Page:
Major Kate Philp, a former Royal Artillery officer is the first British female soldier in recent operations to lose a limb in combat. Kate lost her left leg below the knee in 2008 when the Warrior that she was commanding in Afghanistan ran over a 50kg Taliban bomb.
In December 2013, she joined the Walking With The Wounded team to take on the South Pole Allied Challenge. Three teams of wounded service personnel raced 335km on skis. On Friday 13th December, along with HRH Prince Harry, Kate and the teams arrived at the South Pole; a monumental day for all involved.
Kate has been an Ambassador for our Charity since 2010. She states that 'I see The Soldiers' Charity as a hugely important organisation, which embodies that longevity of care for our soldiers and their families...'
Kate continued serving in the Army until August 2015. She has now started her own leadership consultancy, which offers training, coaching and speaking services to organisations and individuals in both the public and private sector.
Greta was just 19 years old, when she was called up to serve her country in 1943 and sent from her home in Yorkshire to work at Bletchley Park. She knew she was playing her part in the war effort, but the full impact of her work was kept top secret. It wasn’t until decades later that Greta understood the role she had played in helping to plan the D-Day landings, in shaping history. She recalls: ‘I felt shocked, really shocked. I had no idea whatsoever that it was so significant. After the war I’d come home, got married and I never gave it a thought. For 30 years there was nothing said about Bletchley Park until the first book came out which my husband bought for me. I was really amazed when I realized the importance of what I had been doing all those years ago’.
Now in her early 90s and living alone after the death of her husband, Denis, who had served in the Airborne Forces during World War II, she was facing winter in a freezing house with a broken boiler. Buying a replacement boiler would have cost Greta almost all her life savings which she relies upon for transport and mobility. Funding from The Soldiers’ Charity helped to pay for a new boiler.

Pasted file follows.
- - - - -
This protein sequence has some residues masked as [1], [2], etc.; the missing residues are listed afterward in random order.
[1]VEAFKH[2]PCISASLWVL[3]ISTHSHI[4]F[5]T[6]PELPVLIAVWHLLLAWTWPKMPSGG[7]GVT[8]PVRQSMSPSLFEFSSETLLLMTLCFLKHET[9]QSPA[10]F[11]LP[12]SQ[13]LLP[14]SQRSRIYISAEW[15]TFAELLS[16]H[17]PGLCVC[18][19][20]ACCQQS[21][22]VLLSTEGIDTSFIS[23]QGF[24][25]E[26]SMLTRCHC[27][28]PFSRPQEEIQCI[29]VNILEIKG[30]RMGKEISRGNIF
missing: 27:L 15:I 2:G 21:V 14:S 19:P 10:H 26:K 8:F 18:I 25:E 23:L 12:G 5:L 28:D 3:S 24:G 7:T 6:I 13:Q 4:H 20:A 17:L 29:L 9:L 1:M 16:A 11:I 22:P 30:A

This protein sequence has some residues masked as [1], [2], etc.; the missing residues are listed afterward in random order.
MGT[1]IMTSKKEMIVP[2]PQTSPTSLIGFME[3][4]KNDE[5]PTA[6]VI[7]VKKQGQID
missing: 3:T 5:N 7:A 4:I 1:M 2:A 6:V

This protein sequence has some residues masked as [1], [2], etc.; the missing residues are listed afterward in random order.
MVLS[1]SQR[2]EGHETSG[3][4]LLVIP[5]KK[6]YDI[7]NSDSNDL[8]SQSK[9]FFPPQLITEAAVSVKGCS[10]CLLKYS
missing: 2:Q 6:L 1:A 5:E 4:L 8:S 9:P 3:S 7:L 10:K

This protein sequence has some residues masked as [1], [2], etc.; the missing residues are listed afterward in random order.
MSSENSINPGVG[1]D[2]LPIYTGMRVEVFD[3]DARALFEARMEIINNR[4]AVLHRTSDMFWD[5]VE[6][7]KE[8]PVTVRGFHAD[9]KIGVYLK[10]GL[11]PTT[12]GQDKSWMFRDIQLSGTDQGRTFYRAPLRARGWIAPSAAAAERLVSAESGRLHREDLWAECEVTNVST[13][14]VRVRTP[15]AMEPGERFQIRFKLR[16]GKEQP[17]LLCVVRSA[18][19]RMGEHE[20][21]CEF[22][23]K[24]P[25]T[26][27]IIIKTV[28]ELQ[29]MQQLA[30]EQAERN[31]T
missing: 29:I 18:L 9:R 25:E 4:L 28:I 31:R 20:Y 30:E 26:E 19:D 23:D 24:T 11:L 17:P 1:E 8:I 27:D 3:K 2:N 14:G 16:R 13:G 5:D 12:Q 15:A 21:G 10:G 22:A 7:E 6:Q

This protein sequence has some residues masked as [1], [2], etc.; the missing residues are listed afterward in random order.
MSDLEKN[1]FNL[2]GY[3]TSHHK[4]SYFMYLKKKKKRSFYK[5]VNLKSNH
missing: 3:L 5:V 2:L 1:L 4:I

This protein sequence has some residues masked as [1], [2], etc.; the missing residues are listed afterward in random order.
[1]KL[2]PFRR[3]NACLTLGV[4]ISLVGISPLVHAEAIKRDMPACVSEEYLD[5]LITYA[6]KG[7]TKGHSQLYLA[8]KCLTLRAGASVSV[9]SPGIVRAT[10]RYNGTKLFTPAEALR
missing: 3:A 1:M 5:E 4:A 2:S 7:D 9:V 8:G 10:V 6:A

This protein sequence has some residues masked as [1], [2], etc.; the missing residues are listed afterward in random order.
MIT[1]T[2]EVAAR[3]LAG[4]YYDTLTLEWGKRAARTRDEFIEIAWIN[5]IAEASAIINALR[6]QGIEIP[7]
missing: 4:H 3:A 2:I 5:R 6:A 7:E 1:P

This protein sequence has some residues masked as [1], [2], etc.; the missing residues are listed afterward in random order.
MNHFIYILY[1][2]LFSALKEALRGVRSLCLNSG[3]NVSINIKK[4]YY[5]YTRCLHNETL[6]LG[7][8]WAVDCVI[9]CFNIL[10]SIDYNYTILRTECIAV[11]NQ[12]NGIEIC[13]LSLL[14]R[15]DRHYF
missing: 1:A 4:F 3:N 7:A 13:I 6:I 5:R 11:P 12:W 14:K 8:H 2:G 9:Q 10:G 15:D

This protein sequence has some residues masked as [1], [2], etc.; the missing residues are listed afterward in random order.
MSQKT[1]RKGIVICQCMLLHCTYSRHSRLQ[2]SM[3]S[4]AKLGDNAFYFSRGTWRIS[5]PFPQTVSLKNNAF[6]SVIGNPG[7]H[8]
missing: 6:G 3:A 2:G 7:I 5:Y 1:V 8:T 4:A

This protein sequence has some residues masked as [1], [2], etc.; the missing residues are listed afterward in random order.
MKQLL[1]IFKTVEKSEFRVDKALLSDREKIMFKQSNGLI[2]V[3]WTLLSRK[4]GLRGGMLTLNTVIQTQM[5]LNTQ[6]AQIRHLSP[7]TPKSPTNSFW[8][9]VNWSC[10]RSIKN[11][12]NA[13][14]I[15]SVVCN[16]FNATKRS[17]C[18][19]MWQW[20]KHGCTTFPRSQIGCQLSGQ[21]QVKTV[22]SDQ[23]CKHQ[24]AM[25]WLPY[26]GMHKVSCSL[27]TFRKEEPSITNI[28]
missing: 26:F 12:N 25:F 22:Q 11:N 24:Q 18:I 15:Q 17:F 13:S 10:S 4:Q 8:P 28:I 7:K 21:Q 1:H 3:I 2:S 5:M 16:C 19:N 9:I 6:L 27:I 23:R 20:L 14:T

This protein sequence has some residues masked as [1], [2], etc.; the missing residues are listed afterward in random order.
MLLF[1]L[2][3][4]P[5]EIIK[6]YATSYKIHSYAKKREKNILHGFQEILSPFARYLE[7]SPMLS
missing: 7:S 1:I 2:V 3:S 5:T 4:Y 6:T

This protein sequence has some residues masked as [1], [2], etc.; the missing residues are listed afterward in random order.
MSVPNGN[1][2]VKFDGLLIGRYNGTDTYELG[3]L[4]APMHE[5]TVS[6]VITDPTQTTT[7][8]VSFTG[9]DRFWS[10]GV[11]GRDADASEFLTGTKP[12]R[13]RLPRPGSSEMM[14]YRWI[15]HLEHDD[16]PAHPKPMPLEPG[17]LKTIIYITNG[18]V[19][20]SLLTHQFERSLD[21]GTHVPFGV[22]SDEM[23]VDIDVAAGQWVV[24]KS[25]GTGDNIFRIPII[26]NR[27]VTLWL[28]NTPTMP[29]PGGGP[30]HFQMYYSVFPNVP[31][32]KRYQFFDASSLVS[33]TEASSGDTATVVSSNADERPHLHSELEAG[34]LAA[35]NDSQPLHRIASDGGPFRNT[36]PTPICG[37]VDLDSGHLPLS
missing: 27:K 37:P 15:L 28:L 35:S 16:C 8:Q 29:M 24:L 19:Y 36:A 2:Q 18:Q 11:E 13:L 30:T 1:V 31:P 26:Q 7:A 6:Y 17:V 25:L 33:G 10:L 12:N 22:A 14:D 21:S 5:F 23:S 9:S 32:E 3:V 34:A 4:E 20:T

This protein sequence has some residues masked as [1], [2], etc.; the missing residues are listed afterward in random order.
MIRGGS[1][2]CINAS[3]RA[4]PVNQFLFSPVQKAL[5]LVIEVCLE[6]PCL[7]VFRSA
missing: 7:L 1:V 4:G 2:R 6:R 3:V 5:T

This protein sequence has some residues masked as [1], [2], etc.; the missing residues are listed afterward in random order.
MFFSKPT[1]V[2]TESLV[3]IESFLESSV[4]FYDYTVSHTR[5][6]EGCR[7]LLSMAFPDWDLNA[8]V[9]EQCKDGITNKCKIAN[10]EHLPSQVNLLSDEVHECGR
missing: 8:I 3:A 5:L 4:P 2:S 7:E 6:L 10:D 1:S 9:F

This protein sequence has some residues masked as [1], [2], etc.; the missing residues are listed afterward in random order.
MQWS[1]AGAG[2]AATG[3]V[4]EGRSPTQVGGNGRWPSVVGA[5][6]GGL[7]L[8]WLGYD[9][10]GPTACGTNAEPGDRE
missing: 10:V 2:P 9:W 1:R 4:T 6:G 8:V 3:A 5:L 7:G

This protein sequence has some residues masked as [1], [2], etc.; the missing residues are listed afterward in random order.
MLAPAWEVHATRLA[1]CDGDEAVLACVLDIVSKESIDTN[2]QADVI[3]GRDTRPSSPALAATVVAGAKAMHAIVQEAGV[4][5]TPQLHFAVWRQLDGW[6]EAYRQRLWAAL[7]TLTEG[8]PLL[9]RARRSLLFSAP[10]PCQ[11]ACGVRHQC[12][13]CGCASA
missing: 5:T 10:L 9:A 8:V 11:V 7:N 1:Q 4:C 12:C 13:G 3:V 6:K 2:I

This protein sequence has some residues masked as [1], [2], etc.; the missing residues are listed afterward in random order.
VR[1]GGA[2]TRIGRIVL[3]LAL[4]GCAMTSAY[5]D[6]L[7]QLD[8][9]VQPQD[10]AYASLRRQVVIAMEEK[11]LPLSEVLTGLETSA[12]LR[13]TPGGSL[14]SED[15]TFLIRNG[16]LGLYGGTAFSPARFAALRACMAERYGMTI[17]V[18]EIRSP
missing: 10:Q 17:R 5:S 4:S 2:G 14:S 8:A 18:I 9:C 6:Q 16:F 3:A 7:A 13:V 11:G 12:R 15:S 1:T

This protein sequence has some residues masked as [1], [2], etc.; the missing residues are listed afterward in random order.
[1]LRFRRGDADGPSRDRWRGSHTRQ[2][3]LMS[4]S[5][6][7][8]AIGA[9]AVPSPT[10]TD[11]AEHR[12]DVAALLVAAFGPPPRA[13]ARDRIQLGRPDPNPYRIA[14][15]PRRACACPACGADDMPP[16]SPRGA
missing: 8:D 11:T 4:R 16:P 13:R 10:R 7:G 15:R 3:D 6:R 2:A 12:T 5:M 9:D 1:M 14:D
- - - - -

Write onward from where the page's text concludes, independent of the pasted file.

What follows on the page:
As the Royal Air Force's leading welfare charity, supporting the RAF family is at the heart and soul of what we do. Airplay was set up as the result of the RAF's request for assistance to help keep young people and children safely occupied on stations.
Children and young people from RAF families often find themselves facing their own unique challenges - living on remote and isolated RAF stations with little to keep them occupied or moving from one RAF station to another means they are constantly having to make friends and settle into new schools.
And it doesn't help when their Dad or Mum is deployed for long periods at a time. Airplay was created in response to this, delivering fun, challenging and structured programmes and activities, both during term time and throughout the school holidays.
Airplay Parks provide state-of-the art multi-use games areas and recreational facilities for children and young people.
- The RAF Benevolent Fund has either built or refurbished 73 Airplay Parks to date on or near RAF stations
- Twenty-five Airplay Childcare Centres have either been built or refurbished, providing much-needed and affordable childcare for RAF parents.
The RAF Benevolent Fund has also commissioned national charity 4Children to deliver a network of over 80 trained station youth workers on stations to provide a programme of safe and stimulating activities for young people.
Airplay is making a real difference to RAF children and their parents, as many of the children who have used the programme will testify: